Lori Barr:  I think mine would be so similar to so many other small nonprofits out there. The dream is that we have all the resources that we need to do the work that we do. Our dream would look like us being able to really provide the resources needed to single parents, students everywhere, so they could succeed.  That might look like something practical, like an endowed scholarship, that also might look like having strong partnerships with post-secondary partners.  There are little things like that, which I think would help us continue this work, and really have an impact and really start to crack generational poverty.

Charity Matters: What life lessons have you learned from this experience?

Lori Barr:  I’m a teacher at heart, that’s what I was trained to do, and I went on to pursue a master’s degree in counseling and psychology.  So, I would say that I think I’m a pretty good listener. This has taught me to listen more, and talk less. And it’s taught me to really be more thoughtful about how I approach my own life. I think about the experiences of others. Somebody else’s experience is just as valuable, if not more than our own, and so listening, thinking, and letting that help our decision-making.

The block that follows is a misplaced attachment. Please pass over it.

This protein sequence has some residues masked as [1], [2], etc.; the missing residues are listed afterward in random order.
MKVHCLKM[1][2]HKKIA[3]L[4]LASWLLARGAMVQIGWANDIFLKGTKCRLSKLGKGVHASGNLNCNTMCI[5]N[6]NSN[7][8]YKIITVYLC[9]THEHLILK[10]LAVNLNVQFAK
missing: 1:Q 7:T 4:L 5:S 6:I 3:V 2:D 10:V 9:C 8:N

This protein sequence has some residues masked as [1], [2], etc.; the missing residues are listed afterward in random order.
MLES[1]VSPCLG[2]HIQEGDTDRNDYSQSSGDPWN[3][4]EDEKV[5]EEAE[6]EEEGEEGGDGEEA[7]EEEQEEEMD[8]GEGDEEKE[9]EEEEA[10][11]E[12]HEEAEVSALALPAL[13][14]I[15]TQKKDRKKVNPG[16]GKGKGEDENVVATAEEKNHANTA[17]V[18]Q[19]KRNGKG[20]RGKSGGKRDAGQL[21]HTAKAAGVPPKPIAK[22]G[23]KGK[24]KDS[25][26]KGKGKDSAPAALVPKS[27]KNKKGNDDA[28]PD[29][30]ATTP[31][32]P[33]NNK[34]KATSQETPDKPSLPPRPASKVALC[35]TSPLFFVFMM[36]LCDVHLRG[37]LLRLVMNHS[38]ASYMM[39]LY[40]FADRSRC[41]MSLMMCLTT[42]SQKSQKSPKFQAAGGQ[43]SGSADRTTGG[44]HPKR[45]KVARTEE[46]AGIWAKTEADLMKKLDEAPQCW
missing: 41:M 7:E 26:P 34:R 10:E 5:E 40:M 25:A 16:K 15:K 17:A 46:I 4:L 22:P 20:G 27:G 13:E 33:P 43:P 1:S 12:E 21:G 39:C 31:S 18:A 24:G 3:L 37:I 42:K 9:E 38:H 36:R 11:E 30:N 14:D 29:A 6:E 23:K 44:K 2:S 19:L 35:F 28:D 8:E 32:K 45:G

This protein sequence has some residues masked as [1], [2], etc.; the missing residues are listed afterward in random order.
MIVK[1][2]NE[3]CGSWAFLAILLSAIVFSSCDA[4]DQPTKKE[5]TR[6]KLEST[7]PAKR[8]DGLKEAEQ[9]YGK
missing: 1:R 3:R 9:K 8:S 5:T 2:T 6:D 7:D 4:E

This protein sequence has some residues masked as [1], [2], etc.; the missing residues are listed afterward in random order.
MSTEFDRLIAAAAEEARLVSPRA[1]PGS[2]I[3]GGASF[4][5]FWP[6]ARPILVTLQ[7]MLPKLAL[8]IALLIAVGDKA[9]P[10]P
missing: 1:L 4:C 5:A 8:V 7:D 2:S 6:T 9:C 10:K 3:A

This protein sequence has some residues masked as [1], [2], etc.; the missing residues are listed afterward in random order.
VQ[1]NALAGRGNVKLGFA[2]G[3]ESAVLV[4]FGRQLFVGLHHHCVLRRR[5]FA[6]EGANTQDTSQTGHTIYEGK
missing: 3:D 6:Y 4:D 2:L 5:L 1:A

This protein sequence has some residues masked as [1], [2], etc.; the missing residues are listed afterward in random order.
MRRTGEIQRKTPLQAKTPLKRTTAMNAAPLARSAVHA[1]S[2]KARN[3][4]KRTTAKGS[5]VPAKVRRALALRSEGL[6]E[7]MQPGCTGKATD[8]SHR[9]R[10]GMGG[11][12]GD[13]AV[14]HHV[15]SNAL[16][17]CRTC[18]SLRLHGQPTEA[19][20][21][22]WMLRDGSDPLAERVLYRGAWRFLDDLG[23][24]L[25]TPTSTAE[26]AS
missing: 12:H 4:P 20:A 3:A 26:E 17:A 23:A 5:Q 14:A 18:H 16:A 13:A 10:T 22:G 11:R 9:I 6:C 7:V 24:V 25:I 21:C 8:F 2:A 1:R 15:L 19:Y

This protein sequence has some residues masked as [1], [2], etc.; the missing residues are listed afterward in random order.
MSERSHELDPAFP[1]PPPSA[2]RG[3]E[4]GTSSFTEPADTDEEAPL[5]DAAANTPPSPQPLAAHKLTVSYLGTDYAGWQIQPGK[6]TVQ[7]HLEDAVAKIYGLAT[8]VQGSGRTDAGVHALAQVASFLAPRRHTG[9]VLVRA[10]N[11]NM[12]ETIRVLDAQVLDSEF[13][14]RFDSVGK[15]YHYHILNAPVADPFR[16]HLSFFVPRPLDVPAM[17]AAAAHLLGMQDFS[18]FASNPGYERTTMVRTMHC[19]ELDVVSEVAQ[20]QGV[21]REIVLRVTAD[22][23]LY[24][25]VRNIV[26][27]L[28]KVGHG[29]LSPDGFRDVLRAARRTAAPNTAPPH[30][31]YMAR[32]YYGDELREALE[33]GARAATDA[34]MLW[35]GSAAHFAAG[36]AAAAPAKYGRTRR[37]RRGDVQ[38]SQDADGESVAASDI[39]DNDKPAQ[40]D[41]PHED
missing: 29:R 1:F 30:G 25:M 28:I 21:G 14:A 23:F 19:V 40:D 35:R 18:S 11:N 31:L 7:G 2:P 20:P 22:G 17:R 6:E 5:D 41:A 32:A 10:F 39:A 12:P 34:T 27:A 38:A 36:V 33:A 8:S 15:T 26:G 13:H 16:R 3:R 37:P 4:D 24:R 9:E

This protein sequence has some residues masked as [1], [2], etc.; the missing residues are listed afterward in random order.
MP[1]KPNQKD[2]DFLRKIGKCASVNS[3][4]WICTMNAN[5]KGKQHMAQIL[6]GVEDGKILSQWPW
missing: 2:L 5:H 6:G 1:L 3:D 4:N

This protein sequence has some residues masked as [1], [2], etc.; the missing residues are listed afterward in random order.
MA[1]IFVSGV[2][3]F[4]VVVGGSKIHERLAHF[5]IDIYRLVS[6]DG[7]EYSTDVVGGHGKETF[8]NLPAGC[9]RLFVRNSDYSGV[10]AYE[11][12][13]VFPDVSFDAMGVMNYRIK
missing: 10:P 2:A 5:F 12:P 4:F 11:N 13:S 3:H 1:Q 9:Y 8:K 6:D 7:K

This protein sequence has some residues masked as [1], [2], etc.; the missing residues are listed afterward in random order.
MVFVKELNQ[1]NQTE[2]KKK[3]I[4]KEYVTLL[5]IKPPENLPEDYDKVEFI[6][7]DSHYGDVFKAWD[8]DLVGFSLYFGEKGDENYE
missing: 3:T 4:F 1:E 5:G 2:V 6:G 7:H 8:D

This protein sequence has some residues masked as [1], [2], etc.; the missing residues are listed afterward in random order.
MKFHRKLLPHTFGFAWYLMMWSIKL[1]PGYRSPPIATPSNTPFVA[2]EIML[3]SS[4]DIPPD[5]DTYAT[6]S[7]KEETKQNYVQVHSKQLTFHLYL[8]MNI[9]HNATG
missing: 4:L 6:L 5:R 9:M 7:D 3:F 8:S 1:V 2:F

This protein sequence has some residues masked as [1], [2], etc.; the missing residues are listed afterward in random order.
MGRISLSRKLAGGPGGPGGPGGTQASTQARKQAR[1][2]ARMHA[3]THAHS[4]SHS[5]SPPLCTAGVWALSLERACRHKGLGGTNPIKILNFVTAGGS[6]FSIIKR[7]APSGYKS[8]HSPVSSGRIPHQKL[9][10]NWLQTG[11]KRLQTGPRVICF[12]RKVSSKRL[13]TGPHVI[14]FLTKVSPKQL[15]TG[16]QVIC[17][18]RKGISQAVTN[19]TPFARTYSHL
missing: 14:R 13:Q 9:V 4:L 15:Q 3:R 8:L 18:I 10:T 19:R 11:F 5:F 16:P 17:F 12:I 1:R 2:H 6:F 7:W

As a sports mom,  I always use a sports analogy but really learned to focus on how to build a championship team.  Bringing the right people on board,  all with different skill sets. As a single parent, so often I carry the burden completely on my own, and decision-making all by myself.  It was not really, within my experience for 29 years to say, I need to bring others into this to really help us have a great impact. And that’s changed for me.

I’m just happy for folks to inquire and to share what we’re doing.  A big part of increasing our impact is raising that awareness and really building that championship team.

CHARITY MATTERS.